But it's also the case that more turnout is generally seen to benefit Democrats, given that the factors that indicate a high-frequency voter -- age and income in particular -- correlate to more Republican voters. Get those less-frequent voters to the polls, and one would expect Democrats to benefit.
While early voting was underway, we saw reports from several states that turnout numbers were exceeding 2012 levels. (2012 was the exception to the rule in the first paragraph; turnout was down from 2008.) Now, with voters casting ballots on Election Day itself, there are reports that vote totals in two critical states, Pennsylvania and Florida, have exceeded or will exceed past turnout numbers.
PA official: Voter turnout today could exceed 80%. Would be highest total since Bill Clinton vs George HW Bush in 1992 (83%)— Ken Rice (@kenricekdka) November 8, 2016
With that in mind, we put together a little tool allowing you to track past turnout in the 12 closest states. This data is from the essential United States Election Project, and uses two very specific numbers. The first is that the pool of possible voters is the voting-eligible population, a larger group of people than simply those who are eligible to vote. In other words, this isn't an assessment of how many registered voters cast ballots, it's a measure of how many eligible citizens did. The number of ballots we use below is the number cast for the highest office on the ballot. In presidential election years, that's obviously the presidency.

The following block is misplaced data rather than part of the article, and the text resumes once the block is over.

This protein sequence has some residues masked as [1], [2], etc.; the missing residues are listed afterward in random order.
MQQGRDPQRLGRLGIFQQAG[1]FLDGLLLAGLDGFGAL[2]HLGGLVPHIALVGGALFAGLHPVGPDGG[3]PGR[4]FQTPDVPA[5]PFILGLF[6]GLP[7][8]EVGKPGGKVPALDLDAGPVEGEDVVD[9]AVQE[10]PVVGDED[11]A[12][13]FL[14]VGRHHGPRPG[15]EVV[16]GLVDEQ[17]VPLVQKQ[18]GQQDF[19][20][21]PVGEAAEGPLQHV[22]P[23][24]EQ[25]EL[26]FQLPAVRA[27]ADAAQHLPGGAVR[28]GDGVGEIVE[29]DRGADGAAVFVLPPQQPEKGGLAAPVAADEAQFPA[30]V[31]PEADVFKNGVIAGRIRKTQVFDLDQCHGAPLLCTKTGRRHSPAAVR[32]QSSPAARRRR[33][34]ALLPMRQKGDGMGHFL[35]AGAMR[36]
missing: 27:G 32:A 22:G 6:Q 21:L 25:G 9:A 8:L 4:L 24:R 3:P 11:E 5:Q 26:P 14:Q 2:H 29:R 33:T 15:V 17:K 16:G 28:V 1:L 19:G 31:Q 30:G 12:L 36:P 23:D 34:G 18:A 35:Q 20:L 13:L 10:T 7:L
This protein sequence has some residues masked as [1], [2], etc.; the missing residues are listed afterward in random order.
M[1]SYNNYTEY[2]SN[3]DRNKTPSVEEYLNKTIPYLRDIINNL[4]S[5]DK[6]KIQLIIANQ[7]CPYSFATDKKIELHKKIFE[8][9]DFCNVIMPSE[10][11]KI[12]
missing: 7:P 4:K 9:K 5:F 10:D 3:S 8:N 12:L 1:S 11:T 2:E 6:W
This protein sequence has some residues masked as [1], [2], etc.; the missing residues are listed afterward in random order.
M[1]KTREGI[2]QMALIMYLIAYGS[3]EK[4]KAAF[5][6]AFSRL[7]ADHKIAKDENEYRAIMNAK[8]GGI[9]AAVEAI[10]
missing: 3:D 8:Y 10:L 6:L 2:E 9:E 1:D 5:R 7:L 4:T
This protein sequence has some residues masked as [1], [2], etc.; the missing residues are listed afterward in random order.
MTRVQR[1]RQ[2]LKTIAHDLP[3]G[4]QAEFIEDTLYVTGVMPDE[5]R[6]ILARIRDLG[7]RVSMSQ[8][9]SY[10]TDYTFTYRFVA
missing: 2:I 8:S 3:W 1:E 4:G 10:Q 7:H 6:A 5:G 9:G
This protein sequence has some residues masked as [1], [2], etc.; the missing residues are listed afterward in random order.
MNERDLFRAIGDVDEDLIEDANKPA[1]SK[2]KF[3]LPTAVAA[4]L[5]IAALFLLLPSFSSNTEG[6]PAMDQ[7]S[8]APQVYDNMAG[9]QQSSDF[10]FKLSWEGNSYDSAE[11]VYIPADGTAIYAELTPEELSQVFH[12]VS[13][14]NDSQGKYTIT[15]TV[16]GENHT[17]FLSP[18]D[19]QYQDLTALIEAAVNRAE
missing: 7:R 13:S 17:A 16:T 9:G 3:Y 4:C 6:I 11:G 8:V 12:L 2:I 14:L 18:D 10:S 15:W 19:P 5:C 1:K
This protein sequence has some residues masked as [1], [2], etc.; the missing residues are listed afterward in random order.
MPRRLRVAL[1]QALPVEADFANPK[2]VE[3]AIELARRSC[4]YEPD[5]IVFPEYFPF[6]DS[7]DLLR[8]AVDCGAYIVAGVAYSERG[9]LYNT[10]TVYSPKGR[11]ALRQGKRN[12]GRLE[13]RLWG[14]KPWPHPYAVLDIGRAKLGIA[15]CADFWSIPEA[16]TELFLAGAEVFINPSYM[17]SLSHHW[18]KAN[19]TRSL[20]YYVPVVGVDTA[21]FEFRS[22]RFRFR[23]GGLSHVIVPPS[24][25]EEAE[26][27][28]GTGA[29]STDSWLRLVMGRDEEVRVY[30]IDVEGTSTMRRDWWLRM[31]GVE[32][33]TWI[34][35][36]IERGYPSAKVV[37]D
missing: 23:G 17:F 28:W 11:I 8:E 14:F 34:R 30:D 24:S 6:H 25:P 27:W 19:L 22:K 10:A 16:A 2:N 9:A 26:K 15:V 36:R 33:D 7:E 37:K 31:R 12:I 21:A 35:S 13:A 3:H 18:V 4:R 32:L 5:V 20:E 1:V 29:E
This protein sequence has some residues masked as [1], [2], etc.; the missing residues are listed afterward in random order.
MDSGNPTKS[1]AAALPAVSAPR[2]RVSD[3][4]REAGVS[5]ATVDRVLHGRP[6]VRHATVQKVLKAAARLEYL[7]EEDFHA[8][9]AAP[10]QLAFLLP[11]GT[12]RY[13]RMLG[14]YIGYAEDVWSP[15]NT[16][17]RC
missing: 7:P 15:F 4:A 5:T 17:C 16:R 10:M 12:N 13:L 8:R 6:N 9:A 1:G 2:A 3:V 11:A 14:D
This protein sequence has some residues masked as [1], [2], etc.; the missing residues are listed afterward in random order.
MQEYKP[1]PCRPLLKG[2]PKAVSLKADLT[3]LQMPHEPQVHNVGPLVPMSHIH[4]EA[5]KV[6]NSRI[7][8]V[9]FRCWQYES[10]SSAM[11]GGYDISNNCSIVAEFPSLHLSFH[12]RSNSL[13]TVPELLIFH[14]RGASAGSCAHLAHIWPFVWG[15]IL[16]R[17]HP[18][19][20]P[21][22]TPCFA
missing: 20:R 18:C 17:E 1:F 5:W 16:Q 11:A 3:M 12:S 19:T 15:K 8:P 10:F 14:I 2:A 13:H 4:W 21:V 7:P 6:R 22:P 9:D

It's those columns that you'll want to keep an eye on as results come in. Those are the ballots cast in the election, and it's the number that turnout records will need to beat.
Donald Trump's campaign will argue that spiking turnout is a sign they're doing well. After all, Trump's argued that he'll pull infrequent voters to the polls after being inspired by his candidacy. It's a reminder that big statewide turnout doesn't necessarily tell us who all those voters are voting for.